5. Explosives to be used: Date expired Air Force and Army ordnance
  6. Insertion: Vehicle and night-march

Mission 2

  1. Operational Area: Tangent
  2. Environment: Existing dirt road
  3. Type of Booby-Trap: Multi-device, pressure operated
  4. Concealment method: Existing soil on dirt road
  5. Explosives to be used: Anti-personnel and anti-vehicle mines
  6. Insertion: Boat and night-march

In the next post I will describe in detail Mission 1 and Mission 2.

8 Responses to “Cunning Contrivances: Booby Traps (Part 1)”

  1. donmerredinwirelessnetau said

    Hi Mark good to see you back !!! , but a long time time between posts . Another good read. A question please.? On the Nymapanda side going towards Mukumburra, there was a welder with me an old bloke by the name of Bruce Vause RIP and his Ta , me and TA plus the operator of the machinery , can’t remember what ??? dozer ,grader truck ?. We were next to the strip being done for the mine field , no escorts no weapons etc. On the other side of the strip a hoet came and looked at us, so we looked at him. He was dressed in blue jacket jeans and an AK. He must have thought we were armed. He gestured for us to come over to him but we did not move and just watched him. He was very neatly dressed.. He then disappeared . Would you say he was Frelemo.? I all ways wondered and was going to ask you. I have no idea of the date 1976 ? On the Nymapanda side going towards Inyanga etc, the roads dept etc were doing the road , and a D7 dozer was doing a scoop through a river bed when it hit a land mine , fair bit of damage.

    Another bit , not related, I was sent out to help a bloke do repairs to Tse Tse fly equipment at Nymasoto. The bloke I worked with was Bill Barkess RIP. About 72/73 When there at the camp , i was walking by the river near a Baobab tree where I saw a coc skin nailed to the tree. I did not think too much of it and carried on. After I left I heard National Parks had gone there and big kuk ha ha. Last one I met a guy there called Mike Wigg RIP ex RLI . He was one of the survivors of the first RLI blown up vehicles in 1972 ??? at Mukumburra. Where I think two were killed and others injured. All the very best and have brilliant new year , cheers DM

    • fatfox9 said

      Hi Don…..thank you for being such a loyal follower. I do promise to do better with my posting tempo. I would say that guy you saw was a gook to be honest. Frelimo were normally always dressed in uniform as far as I recall. Always good to hear from you and please keep dropping by. All the very best to you for 2023…..say safe and stay in touch.

  2. Craig said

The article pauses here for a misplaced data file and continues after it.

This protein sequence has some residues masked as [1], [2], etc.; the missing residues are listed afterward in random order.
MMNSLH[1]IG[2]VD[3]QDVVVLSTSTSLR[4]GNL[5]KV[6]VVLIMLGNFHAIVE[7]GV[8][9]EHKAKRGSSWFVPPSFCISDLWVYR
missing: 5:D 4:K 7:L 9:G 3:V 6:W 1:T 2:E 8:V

Hi Mark
    Thank you for your new post. Please continue.
    I really enjoy your style of writing.

    My Dad served in the war same time working at capco.
    I completed an apprenticeship so can relate to your appy days. Top class tradesmen from those days.

    Thanks again

    • fatfox9 said

      Many thanks for your kind comments……..I have no formal writing training so your words are very encouraging. Stay safe and please continue to drop in. Mark

  3. neelsdebruyn said

    Thank you so very much for all the help full information Kind regards Neels De Bruyn 0748158561 Aan God al die eer!!!

  4. Neill Carlsen said

    Hi Mark many thanks for the stories. Brings back a lot of memories, my oc was Capt Vic Thackwray, we were based in Redcliff with 5 Engineers Sqn. I am interested if you had any more information about the african sapper ( i think his name was Ndlovo) that had his hands blown off in the mine field and if it was in the Gonahrazu sp. I was there in 1978 and it was around Christmas. If it was this South African chpper piolt came in just after dusk to cassavac him. We had to cut an LZ for him to land. After that the African sappers left saying it was too dangerous to do the maintenance there which left us 5 Sqn there. We also had this aircraft bomb we had to hang in a tree with the Portuguese AP’s all around that area connected to cortex.

    • fatfox9 said

      Hi Neill…..many thanks for the kind comments. Vic Thackwray is a great guy and I am still in contact with him. A true officer and gentleman who I had the pleasure to work with both in the military and civilian life. There were a number of Sappers who lost limbs down that way, definitely 3 I know of as they were in my troop when based at Mabalauta airstrip – could definitely be the same as that is in Ghanarezou area as well. Sad days indeed and I remember these guys so well and the chopper coming in to take them out. All injured by plough shear pull release mines which were really tricky. Be interesting to hear about your experience with the aircraft bombs…..what a joke that was. Stay safe and please keep following me.